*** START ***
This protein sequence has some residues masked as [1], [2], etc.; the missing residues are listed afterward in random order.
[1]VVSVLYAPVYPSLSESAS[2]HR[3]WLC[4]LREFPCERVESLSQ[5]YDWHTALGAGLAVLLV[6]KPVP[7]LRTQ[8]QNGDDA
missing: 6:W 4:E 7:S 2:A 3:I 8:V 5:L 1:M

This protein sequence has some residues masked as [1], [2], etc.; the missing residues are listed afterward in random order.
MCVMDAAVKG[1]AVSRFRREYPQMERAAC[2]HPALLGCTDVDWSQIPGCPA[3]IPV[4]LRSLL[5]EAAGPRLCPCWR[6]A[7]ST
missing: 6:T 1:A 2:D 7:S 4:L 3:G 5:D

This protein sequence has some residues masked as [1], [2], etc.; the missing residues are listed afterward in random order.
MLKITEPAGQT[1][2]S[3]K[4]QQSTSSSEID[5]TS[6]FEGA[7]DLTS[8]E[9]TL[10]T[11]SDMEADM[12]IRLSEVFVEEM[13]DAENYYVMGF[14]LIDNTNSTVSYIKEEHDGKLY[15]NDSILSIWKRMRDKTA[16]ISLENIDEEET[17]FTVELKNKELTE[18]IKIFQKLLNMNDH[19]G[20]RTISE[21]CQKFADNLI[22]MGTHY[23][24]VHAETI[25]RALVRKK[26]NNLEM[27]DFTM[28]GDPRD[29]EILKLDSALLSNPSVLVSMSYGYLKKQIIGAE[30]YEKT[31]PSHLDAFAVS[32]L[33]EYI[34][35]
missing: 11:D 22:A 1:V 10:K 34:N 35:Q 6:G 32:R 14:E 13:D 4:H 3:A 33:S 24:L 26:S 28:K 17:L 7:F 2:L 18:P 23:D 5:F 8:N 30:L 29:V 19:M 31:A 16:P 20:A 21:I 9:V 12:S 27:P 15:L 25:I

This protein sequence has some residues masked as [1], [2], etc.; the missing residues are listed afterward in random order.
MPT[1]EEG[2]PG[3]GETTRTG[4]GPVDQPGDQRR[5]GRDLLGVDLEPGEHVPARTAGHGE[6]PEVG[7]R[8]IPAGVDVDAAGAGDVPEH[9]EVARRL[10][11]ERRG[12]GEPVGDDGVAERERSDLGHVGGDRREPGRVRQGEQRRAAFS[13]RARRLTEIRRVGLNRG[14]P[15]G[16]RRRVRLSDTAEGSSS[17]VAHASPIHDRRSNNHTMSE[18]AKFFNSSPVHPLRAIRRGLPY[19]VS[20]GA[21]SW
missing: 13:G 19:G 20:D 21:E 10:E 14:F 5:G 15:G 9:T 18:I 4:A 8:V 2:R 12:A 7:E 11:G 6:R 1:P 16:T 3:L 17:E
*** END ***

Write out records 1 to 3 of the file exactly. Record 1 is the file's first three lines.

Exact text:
This protein sequence has some residues masked as [1], [2], etc.; the missing residues are listed afterward in random order.
[1]VVSVLYAPVYPSLSESAS[2]HR[3]WLC[4]LREFPCERVESLSQ[5]YDWHTALGAGLAVLLV[6]KPVP[7]LRTQ[8]QNGDDA
missing: 6:W 4:E 7:S 2:A 3:I 8:V 5:L 1:M

This protein sequence has some residues masked as [1], [2], etc.; the missing residues are listed afterward in random order.
MCVMDAAVKG[1]AVSRFRREYPQMERAAC[2]HPALLGCTDVDWSQIPGCPA[3]IPV[4]LRSLL[5]EAAGPRLCPCWR[6]A[7]ST
missing: 6:T 1:A 2:D 7:S 4:L 3:G 5:D

This protein sequence has some residues masked as [1], [2], etc.; the missing residues are listed afterward in random order.
MLKITEPAGQT[1][2]S[3]K[4]QQSTSSSEID[5]TS[6]FEGA[7]DLTS[8]E[9]TL[10]T[11]SDMEADM[12]IRLSEVFVEEM[13]DAENYYVMGF[14]LIDNTNSTVSYIKEEHDGKLY[15]NDSILSIWKRMRDKTA[16]ISLENIDEEET[17]FTVELKNKELTE[18]IKIFQKLLNMNDH[19]G[20]RTISE[21]CQKFADNLI[22]MGTHY[23][24]VHAETI[25]RALVRKK[26]NNLEM[27]DFTM[28]GDPRD[29]EILKLDSALLSNPSVLVSMSYGYLKKQIIGAE[30]YEKT[31]PSHLDAFAVS[32]L[33]EYI[34][35]
missing: 11:D 22:A 1:V 10:K 34:N 35:Q 6:G 32:R 14:E 13:D 4:H 3:A 33:S 24:L 26:S 28:K 17:L 7:F 2:L 18:P 23:D 5:F 8:N 30:L 29:V 19:M 31:A 16:P 20:A 21:I 9:V 12:S 27:P 15:L 25:I